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How Does Bankruptcy Affect Child Support in New Jersey?

Financial troubles can have a major impact on a marriage. As a result, filing for bankruptcy and getting divorced may occur at the same time. If this is the case, you may be wondering how filing for bankruptcy might affect the divorce process. Additionally, many people wonder if they will still have to pay child support if they have filed for bankruptcy. Read on to learn more.

How is Child Support Determined in New Jersey?

In New Jersey, both parents have a legal obligation to financially support their children until a certain point. When making a decision about child support, a New Jersey court may examine the following factors:

  • The financial status of each parent
  • Who has physical custody of the child
  • Any income, debt, and assets of each parent
  • Each parent’s earning capacity
  • Each parent’s work history
  • The child’s needs
  • The child’s age/health
  • The child’s education
  • The cost of providing for the child

Is Child Support Considered a Dischargeable Debt?

When someone files for bankruptcy, their debts are broken down into two categories: dischargeable and non-dischargeable. Essentially, dischargeable debts are those that can be wiped out by filing for bankruptcy. There are many examples of dischargeable debts, though the most common is credit card debt. That being said, non-dischargeable debts are those that cannot be wiped out by filing for bankruptcy. It is important to know that child support is a non-dischargeable debt, which means that even if you file for bankruptcy, you will still be legally obligated to make your child support payments on time. Other domestic support obligations, such as alimony, are also non-dischargeable in bankruptcy.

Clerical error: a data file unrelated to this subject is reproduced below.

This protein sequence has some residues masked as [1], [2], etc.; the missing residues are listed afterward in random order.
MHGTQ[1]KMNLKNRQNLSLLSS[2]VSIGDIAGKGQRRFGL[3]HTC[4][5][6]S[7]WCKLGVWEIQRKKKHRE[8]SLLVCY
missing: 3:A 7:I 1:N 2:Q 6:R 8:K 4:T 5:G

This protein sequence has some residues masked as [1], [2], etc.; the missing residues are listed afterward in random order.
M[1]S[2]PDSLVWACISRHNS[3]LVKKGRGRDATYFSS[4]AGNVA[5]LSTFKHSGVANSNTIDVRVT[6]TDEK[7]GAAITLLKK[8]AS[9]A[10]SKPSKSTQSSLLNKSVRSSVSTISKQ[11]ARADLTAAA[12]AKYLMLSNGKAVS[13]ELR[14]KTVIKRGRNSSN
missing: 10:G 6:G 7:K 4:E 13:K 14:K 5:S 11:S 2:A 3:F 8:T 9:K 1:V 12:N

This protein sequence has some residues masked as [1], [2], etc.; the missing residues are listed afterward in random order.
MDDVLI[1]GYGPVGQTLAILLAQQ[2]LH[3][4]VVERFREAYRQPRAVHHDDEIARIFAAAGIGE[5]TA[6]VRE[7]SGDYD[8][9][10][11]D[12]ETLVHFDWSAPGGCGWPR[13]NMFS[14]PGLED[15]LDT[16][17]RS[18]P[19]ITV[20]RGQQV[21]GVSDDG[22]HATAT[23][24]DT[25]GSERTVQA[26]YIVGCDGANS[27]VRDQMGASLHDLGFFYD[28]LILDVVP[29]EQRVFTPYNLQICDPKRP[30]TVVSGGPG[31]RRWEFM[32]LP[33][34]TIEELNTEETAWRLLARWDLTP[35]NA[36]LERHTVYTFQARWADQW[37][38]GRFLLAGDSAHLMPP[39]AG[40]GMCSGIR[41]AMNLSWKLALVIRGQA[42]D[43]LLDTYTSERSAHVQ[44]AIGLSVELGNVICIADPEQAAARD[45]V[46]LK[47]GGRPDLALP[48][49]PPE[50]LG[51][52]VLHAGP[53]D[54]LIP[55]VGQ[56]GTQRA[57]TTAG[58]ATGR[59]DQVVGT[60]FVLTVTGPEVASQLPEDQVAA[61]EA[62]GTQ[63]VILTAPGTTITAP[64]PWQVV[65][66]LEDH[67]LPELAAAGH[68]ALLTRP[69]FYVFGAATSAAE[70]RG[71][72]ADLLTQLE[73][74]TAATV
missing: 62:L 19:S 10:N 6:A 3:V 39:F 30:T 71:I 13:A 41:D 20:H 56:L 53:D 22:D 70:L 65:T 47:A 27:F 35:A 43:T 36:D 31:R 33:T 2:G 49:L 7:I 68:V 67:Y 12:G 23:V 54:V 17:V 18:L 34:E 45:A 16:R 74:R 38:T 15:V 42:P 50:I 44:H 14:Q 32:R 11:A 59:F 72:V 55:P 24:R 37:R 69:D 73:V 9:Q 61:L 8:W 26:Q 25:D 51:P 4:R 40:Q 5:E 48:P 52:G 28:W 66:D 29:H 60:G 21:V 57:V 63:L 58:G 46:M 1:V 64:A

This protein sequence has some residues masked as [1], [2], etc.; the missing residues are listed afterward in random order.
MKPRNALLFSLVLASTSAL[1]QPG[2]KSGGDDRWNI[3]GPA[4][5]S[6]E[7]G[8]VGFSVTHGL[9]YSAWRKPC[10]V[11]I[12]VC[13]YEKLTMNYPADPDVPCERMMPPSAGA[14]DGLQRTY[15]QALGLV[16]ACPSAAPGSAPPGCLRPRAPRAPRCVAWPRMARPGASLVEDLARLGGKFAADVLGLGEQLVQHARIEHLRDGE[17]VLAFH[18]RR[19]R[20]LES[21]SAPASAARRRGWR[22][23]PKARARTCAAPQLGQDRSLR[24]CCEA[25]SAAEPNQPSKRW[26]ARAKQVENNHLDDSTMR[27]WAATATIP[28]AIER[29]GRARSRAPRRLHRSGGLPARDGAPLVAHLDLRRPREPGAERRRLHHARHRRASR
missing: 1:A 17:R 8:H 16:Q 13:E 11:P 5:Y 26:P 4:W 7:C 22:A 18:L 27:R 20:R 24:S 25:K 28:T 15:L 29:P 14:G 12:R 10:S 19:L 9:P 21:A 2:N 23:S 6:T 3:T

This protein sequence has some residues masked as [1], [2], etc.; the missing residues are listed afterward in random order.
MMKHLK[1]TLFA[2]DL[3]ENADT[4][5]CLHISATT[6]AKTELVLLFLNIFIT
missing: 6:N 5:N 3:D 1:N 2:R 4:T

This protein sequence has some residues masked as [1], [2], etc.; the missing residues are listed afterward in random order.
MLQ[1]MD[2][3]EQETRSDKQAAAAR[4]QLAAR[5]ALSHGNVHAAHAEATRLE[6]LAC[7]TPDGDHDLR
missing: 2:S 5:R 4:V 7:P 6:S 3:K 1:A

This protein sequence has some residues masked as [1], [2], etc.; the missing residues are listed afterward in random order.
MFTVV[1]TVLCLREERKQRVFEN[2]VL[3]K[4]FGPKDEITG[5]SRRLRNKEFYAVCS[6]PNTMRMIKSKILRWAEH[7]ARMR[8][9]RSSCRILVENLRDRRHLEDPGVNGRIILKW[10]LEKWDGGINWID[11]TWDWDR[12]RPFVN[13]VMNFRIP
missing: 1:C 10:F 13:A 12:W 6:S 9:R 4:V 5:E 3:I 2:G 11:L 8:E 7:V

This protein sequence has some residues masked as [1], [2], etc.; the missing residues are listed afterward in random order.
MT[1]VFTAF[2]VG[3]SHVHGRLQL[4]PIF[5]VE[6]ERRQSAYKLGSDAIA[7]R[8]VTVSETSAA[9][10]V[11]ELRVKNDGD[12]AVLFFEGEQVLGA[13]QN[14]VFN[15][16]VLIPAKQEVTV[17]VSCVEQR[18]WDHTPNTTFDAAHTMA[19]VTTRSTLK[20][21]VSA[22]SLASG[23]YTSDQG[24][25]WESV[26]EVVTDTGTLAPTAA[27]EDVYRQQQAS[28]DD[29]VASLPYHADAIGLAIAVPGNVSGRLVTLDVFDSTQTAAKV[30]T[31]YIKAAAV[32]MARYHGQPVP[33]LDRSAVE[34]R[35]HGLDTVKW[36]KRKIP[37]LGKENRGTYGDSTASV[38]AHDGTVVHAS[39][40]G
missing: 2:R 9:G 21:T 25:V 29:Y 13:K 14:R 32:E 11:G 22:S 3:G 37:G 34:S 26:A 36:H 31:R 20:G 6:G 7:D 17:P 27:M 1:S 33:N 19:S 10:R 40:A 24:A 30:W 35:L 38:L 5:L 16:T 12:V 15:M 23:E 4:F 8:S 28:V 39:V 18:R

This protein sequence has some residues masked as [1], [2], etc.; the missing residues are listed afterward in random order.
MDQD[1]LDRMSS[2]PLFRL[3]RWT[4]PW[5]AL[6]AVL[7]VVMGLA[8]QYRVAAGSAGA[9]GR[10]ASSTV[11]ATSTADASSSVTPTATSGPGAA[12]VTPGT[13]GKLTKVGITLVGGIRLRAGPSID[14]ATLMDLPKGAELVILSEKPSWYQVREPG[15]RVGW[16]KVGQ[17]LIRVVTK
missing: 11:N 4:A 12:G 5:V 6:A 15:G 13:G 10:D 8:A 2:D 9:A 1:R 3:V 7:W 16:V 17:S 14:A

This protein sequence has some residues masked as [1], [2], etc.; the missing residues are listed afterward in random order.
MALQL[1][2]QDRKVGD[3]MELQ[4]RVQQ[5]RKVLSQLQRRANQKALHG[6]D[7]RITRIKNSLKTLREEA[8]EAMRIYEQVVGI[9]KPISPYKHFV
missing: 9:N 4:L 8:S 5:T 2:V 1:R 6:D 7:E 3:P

The general rules that usually apply in most New Jersey cases include:

  • Claims for alimony generally cannot be discharged in a bankruptcy proceeding
  • Claims for child support generally cannot be discharged in a bankruptcy proceeding
  • Claims for property settlements may generally be discharged in a bankruptcy proceeding if the divorce judgment has not been finalized

If you have any questions or concerns about filing for bankruptcy and the impact it may have on your divorce, reach out to our firm to speak with an experienced family law attorney.


If you need an experienced legal team to guide you through your divorce, contact Townsend, Tomaio & Newmark L.L.C today.